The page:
This paper is about leadership. Along with a few others, one leader has led to me having a flood of thoughts, which may lead to more papers on the subject. Your comments will dictate to what extent I carry this theme forward.
It begins with a 71-year-old anthropologist who came to Camp Shasta as a very young boy. During the ensuing years, he has helped shape the world with his work and continues to be an extraordinary influence.
His name is Daniel (Danny) Perlman, Ph.D. You can learn more about him and his works by reading his book: “The Practice of International Health.”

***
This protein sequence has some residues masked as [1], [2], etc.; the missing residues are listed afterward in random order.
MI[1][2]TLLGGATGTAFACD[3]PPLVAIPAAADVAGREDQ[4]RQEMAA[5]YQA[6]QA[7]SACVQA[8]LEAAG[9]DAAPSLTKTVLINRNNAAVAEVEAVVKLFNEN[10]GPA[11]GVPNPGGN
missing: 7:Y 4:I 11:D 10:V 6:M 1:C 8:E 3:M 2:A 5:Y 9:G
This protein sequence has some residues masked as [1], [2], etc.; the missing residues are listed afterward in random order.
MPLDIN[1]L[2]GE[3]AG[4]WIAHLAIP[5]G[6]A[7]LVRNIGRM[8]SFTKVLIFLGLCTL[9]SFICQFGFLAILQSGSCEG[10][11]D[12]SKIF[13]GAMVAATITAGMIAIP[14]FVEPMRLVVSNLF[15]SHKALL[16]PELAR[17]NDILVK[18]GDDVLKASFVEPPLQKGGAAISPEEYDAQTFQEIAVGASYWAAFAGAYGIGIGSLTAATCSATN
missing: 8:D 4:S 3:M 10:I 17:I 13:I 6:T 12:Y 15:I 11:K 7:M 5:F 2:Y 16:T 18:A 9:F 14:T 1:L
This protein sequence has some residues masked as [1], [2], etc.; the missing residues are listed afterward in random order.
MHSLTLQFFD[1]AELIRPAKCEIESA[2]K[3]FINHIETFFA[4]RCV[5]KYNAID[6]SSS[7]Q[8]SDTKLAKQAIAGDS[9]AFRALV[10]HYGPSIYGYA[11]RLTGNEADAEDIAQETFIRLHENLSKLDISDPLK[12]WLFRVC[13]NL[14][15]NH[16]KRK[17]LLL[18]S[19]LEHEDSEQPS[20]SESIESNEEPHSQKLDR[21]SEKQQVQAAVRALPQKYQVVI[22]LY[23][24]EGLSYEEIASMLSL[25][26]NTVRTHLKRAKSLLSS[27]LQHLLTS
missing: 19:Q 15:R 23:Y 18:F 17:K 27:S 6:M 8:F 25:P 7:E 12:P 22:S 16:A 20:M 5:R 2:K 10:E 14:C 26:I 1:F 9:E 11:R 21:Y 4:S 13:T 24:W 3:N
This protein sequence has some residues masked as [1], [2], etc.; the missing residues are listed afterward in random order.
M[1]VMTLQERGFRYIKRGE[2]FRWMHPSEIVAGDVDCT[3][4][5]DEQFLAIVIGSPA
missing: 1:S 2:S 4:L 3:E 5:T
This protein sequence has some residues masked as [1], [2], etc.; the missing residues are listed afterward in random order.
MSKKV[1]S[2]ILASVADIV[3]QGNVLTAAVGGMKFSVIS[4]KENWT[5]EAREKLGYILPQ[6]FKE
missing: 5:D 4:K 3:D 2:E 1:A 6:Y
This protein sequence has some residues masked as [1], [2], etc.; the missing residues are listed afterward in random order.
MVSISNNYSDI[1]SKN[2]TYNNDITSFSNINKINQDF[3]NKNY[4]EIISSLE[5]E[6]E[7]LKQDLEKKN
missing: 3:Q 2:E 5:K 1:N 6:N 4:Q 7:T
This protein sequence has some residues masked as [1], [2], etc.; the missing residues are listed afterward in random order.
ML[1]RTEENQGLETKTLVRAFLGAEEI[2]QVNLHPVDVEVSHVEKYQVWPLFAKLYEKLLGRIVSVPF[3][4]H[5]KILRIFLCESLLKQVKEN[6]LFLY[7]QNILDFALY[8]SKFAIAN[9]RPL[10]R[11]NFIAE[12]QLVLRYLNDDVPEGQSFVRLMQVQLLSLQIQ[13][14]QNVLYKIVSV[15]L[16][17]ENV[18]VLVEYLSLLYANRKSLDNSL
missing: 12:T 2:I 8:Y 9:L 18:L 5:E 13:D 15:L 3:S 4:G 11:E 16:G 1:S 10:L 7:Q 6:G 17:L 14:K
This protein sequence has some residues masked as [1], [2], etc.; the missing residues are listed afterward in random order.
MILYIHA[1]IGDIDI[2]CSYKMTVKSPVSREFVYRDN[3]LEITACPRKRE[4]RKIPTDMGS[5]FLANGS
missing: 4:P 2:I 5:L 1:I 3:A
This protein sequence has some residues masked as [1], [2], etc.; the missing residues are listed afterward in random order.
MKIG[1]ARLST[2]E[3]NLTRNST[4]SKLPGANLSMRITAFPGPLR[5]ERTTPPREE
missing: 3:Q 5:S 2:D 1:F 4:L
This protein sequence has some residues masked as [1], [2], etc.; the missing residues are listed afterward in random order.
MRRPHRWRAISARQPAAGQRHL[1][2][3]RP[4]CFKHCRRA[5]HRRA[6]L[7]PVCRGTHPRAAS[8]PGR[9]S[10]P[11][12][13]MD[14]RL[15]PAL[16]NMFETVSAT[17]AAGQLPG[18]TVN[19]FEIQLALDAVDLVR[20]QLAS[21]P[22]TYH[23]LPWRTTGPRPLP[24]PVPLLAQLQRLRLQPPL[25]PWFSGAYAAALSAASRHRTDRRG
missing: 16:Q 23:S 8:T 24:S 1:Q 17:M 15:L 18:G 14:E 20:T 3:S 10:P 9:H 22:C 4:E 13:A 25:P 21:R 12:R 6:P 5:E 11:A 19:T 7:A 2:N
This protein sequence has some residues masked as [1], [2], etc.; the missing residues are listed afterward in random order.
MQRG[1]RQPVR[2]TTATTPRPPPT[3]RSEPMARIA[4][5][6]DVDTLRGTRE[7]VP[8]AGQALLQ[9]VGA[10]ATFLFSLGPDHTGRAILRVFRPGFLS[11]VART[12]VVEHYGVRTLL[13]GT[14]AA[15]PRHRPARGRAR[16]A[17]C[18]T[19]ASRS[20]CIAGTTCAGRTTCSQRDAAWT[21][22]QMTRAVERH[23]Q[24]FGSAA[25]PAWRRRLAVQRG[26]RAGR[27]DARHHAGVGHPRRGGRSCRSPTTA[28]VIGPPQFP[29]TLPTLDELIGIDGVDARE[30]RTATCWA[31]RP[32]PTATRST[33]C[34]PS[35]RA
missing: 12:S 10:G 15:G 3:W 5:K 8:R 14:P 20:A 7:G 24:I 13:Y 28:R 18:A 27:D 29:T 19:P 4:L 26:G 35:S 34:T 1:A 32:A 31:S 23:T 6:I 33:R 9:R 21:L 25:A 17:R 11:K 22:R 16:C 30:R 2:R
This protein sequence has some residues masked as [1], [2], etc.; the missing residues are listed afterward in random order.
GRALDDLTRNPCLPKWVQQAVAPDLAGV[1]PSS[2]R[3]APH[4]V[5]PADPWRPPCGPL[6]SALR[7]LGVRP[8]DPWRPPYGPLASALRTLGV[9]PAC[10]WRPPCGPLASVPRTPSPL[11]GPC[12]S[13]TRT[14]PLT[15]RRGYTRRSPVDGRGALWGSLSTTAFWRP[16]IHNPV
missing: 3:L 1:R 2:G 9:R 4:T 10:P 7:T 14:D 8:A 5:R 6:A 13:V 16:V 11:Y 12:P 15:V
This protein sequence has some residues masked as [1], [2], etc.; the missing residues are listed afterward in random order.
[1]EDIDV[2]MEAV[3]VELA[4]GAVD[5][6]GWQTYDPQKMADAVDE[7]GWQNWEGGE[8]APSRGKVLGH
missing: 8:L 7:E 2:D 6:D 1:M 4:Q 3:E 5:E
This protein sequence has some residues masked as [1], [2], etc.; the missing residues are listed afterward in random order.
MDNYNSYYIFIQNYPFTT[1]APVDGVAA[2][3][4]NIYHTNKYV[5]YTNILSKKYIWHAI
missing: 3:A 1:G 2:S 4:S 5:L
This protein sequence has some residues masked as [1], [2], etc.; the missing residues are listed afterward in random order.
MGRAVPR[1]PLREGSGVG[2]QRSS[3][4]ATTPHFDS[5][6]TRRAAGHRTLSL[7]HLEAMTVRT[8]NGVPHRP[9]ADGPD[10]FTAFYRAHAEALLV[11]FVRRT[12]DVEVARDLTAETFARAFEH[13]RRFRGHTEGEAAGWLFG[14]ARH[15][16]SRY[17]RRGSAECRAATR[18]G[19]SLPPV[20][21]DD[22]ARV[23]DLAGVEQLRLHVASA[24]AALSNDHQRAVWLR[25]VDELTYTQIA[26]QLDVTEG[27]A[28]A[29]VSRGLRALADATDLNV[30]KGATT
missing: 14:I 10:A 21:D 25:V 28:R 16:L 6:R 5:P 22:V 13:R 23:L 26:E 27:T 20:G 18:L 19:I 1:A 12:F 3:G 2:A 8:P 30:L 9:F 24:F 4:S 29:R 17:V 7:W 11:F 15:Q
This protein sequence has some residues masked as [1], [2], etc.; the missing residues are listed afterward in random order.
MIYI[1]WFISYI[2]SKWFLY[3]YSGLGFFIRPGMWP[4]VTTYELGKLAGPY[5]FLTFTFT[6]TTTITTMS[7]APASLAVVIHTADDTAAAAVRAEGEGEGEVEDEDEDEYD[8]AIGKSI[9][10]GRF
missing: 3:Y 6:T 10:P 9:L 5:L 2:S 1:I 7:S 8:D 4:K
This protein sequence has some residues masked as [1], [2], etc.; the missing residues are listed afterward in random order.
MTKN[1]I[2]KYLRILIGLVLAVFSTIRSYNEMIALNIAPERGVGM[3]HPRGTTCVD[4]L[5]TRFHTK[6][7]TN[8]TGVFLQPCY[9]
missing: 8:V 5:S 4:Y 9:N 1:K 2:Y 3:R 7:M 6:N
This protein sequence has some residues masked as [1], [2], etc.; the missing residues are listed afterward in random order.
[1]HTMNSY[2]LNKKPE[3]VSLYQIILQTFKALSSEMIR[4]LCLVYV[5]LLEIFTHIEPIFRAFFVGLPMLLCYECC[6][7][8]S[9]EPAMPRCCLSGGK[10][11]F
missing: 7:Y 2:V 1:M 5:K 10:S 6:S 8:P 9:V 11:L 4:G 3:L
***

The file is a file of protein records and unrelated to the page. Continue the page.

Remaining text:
Danny lives in Berkely but visits us frequently when he is not in Africa. This Saturday, we were lucky to have him with us, during which our conversation drifted to the topic of leadership. Danny was adamant about not being a leader or having ever been one. I had to disagree. While in our memories, we saw no leadership behavior from him as a child and young adult, this is a role he has unquestionably assumed over the years. Beginning with his choice to further his education and earn his doctorate, he has since become a leader in every sense of the word. When I told him this, he insisted he had never thought of himself as a leader. I told him that someone who gave all he could to others and enabled them to grow as individuals surely had attained the highest form of leadership I could imagine. When I pointed this out to him, he became silent and realized I WAS talking about him. He has become a leader, not by design, but by authentically growing into that role over time. More to follow. Sy